The Science Museum has announced the opening of its new Engineers Gallery, a space dedicated to engineering innovations and the people behind them, in June 2023.
The Engineers Gallery aims to celebrate the UK’s engineering heritage and showcase some of these innovations through the global lens of the Queen Elizabeth Prize for Engineering, with current and past prize winners featured throughout.
At the heart of the gallery, the Science Museum has announced, there will be richly illustrated and characterful stories from more than 60 engineers working in a broad range of industries, such as farming, fashion, robotics and medicine, shining a light on their lives, motivations, thought processes, and daily lives.
“2023 marks the first decade of the QEPrize and its role in championing bold, ground-breaking engineering innovation that is of global benefit to humanity,” said QEPrize and RAEng CEO Dr Hayaatun Sillem CBE.
“Working with our global QEPrize Ambassador Network of early career engineers, some of whom are featured in this exhibition, we aim to inspire young people from all backgrounds, all around the world, to consider a future career in engineering.”
These stories will sit within four distinct sections, highlighting a breadth of promising new work which builds on the successes of previous QEPrize winners.
The ‘Bodies’ section will look at how controlled drug delivery and surgical robots place people and their bodies at the heart of precision engineering practice.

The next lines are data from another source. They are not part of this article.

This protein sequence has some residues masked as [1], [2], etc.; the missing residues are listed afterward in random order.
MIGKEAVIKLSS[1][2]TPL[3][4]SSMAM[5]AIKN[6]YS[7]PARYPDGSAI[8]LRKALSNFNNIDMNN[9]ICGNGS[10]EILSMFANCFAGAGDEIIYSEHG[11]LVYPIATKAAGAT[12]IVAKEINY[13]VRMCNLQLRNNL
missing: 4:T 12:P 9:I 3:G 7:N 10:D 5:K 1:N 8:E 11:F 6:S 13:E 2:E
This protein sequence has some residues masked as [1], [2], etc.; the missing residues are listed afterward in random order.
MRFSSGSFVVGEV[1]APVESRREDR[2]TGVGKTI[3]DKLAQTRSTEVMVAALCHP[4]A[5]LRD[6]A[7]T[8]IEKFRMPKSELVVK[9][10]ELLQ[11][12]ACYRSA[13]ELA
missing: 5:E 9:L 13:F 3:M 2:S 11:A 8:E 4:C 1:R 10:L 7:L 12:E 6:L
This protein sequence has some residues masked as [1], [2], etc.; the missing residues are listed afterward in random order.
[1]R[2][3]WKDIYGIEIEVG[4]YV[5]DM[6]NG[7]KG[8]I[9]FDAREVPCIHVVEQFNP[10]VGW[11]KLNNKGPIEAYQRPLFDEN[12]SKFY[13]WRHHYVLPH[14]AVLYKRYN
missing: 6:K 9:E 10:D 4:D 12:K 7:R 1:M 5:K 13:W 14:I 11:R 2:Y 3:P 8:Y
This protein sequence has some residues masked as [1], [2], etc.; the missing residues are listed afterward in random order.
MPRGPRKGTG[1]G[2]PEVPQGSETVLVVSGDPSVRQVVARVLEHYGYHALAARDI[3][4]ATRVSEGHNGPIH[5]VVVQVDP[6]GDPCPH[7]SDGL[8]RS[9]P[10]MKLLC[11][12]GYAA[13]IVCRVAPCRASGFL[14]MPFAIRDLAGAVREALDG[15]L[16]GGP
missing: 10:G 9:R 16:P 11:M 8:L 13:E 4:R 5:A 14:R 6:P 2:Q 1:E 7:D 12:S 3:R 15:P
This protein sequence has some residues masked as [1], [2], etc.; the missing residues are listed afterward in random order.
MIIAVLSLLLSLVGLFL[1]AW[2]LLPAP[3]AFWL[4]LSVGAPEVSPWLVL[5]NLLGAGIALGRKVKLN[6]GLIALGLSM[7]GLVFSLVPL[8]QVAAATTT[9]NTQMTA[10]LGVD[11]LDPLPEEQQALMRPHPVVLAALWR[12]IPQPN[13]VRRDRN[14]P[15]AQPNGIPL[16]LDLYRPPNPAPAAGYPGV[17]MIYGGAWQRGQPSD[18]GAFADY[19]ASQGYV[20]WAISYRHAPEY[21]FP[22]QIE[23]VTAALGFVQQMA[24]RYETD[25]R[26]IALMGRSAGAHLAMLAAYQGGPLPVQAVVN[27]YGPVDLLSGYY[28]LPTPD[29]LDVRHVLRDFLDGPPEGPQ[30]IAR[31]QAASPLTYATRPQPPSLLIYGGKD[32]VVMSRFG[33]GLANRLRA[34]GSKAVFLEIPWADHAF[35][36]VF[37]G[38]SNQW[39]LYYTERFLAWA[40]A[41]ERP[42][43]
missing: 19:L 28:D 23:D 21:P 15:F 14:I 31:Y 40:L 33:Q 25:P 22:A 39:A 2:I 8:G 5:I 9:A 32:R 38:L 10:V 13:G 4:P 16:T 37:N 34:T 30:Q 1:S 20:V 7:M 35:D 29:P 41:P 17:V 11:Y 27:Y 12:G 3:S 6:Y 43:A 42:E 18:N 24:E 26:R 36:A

In the ‘Lives’ part, LED lighting and digital imaging sensors will illustrate how engineers work sustainably, building enduring businesses, with a minimised ecological footprint.
In ‘Connections’ visitors will experience how GPS, internet and web technologies represent engineering as a connected practice, with diverse teams creating new global information and communication systems.
The final section ‘Creating’, will look at how engineers create products, from software to suspension bridges and how their creative ways of thinking are central to developing innovations which can change the world.
“Everyday life depends on the skills and creativity of engineers,” said the Science Museum director Sir Ian Blatchford.
“In bringing this fabulous new gallery to life, we’re delighted to be working with the QEPrize, whose recognition of some of the most brilliant minds and important innovations of our time is so vital. I know our many visitors will be inspired by the stories they will encounter.”
‘Engineering enables and enhances every aspect of modern life and we are honoured to be able to work with the Science Museum to showcase the creativity and exhilaration of engineering innovation in such a public forum,” said Lord Browne of Madingley, Chairman of The Queen Elizabeth Prize for Engineering Foundation.
“Engineers hold the key to solving many of the global challenges we face in the future and the QEPrize exists to celebrate their visionary achievements.”
According to research conducted by Engineering UK in 2020, young people’s knowledge of engineering is low, and what they do know is often influenced by stereotypes and misinformation.
By connecting audiences with people who have created and pursued innovation, the gallery aims to provide a passage to a subject many feel disconnected from, and open people’s eyes to the possibilities it affords.
Visitors should have the opportunity to take a closer look at iconic objects from the CMR Versius surgical robot arm to the first digital camera, and a miniature atomic clock which the entire GPS system depended upon, as well as learn more about the people who invented them.
The Engineers Gallery will be situated on Level 1, adjacent to the David Sainsbury Gallery, which opened in November 2022 and was supported by the Queen Elizabeth Prize for Engineering, as its major funder, and MathWorks, as its major sponsor.